This was a good week for books! A little over half of them (3, 4, 5, 6, 7, 8, 9) are from publishers to whose catalogs I subscribe. A couple (2, 11) are from Kickstarters, one (1) is for research for an upcoming call for submissions, and the last (10) is just because it is an interesting title on an interesting subject.
Last week was light on new reading material arriving at the house, in no small part because I’m taking a break from buying books because I’ve spent so much money recently on new books. These are all from subscription. From the top: Apex Magazine #111, McSweeney’s #53 and the September/October issue of Poets & Writers.
McSweeney’s has a waterproof vinyl cover and arrived in a plastic Ziploc bag similar to one which might be found in a department store, containing an assortment of underwear of t-shirts. The bag also contained a number of balloons, each of which has printed upon it a paragraph of text which may or may not be part of a short story if the balloons were all inflated and arranged in the proper order. Oh, McSweeney’s. Never stop being wonderful.
- Here is a wonderful speech by V.E. Schwab, on doorways and gatekeepers in the world of Fantasy literature.
- A Survey of Some of the Best Science Fiction Ever Published – brief reviews of “best of” collections of authors going back to the 1920s, along with brief bios of those authors.
- August is Women in Translation month, and here is a great list of recent works by women writers, including several from some of my favorite publishers.
- Good list of Latin American alternatives for some of the books in the English-speaking canon.
- And here is an excellent list of books by Malaysian writers.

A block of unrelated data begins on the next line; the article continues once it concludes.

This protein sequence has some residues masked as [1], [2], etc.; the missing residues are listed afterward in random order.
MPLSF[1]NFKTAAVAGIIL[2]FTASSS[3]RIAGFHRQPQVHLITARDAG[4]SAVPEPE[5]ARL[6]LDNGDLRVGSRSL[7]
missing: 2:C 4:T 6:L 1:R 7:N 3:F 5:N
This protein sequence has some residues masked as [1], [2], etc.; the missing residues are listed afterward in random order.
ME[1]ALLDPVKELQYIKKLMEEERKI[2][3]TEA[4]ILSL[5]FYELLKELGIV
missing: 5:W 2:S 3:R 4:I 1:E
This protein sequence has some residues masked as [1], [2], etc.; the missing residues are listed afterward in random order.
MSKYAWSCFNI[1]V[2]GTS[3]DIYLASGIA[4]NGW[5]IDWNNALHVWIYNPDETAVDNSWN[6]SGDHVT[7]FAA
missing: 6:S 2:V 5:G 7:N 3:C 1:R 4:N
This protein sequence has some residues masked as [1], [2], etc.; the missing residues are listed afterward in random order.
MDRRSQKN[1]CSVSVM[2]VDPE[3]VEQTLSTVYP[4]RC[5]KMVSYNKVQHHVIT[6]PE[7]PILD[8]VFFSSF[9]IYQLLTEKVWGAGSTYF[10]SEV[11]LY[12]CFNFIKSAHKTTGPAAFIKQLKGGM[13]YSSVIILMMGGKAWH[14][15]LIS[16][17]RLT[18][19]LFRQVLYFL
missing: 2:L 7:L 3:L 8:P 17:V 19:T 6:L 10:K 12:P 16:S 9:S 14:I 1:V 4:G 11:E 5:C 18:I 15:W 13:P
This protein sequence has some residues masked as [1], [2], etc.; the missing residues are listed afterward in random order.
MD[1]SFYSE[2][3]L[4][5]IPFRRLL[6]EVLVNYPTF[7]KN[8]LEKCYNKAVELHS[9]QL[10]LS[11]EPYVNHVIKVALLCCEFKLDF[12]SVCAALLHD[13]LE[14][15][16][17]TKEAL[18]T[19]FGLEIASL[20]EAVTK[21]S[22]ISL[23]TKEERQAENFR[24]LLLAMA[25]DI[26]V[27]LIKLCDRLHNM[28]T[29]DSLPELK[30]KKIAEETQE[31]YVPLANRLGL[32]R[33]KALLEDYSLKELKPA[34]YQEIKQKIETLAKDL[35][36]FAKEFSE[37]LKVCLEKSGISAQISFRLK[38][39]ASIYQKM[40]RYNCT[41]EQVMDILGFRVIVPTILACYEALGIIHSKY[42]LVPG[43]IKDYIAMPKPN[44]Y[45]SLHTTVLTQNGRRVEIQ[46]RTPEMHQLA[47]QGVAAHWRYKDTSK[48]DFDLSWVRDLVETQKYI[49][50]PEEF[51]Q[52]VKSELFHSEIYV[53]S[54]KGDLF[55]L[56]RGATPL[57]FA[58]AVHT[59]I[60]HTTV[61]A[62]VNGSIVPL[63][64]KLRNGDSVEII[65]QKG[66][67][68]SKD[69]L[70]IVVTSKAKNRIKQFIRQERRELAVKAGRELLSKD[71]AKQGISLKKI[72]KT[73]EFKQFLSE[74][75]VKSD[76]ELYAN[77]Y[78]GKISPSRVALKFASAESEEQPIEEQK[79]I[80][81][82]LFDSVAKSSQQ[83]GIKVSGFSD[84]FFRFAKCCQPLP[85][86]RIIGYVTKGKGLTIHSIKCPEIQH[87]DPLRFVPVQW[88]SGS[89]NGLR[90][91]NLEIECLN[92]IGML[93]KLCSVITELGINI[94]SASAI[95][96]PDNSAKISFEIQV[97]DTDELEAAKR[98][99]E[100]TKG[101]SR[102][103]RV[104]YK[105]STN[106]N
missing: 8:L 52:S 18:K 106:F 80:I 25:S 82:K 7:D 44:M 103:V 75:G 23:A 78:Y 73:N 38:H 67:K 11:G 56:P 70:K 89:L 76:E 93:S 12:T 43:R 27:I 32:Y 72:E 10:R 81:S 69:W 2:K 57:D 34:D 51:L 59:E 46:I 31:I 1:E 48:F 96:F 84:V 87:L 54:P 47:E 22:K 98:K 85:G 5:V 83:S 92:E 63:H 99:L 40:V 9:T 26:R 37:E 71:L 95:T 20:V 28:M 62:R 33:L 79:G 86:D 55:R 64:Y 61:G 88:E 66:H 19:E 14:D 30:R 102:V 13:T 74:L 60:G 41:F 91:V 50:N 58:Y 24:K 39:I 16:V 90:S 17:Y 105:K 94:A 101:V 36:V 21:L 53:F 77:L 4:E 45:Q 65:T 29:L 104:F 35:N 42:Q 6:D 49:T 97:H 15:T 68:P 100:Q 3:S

- Metafilter posted their latest thread of links and conversation concerning the ongoing pillaging of the USA by the inbred cannibals of the 1%, led by emasculated man-baby iDJiT.
- And finally, blues and soul legend Aretha Franklin passed away earlier this week. Here is a video of a second-line in the Treme district of New Orleans, honoring Aretha.
- Just finished reading At the Existentialist Cafe by Sarah Bakewell and Paternus: Rise of Gods by Dyrk Ashton. Now reading Trail of Lightning by Rebecca Roanhorse and Art of War, an anthology commissioned by Petros Triantafyllou, with all profits being donated to Doctors Without Borders.
- Squealing coward white nationalists marched in Portland, OR a few days back. They were met by leftist and antifa counter-protesters. There was some violence, mostly perpetrated by the police upon the anti-fascists. To be clear, the mere existence of white nationalism, as represented by Alex Jones and the majority of Trump supporters, is an act of violence. Therefore any reaction to the existence of white nationalism, in any context, under any circumstances, is automatically an act of self defense. Punching fascists is, in fact, a moral obligation.
- More squealing coward white nationalists marched in Washington, DC over this past weekend. Almost two dozen of them were brave enough to leave their parents’s basement and go downtown, where they were met by hundreds upon hundreds of counter-protesters. And once again, police took the side of the white nationalists and fascists.
- On that note, Metafilter has posted the latest catch-all thread for links and conversation about the increasingly frayed and tapeworm-riddled tenure of emasculated president iDJiT.
This was a good week for books. From top to bottom: Selected Poems of Sergei Yesenin, Voronezh Notebooks by Osip Mandelstam, First Love and Other Stories by Ivan Turgenev, Selected Poems of Vladimir Mayakovsky, The Freeze-Frame Revolution by Peter Watts, Celadon by Ian Haight, Granta issue #144, Apex Magazine Issue 110, and Trail of Lightning by Rebecca Roanhorse.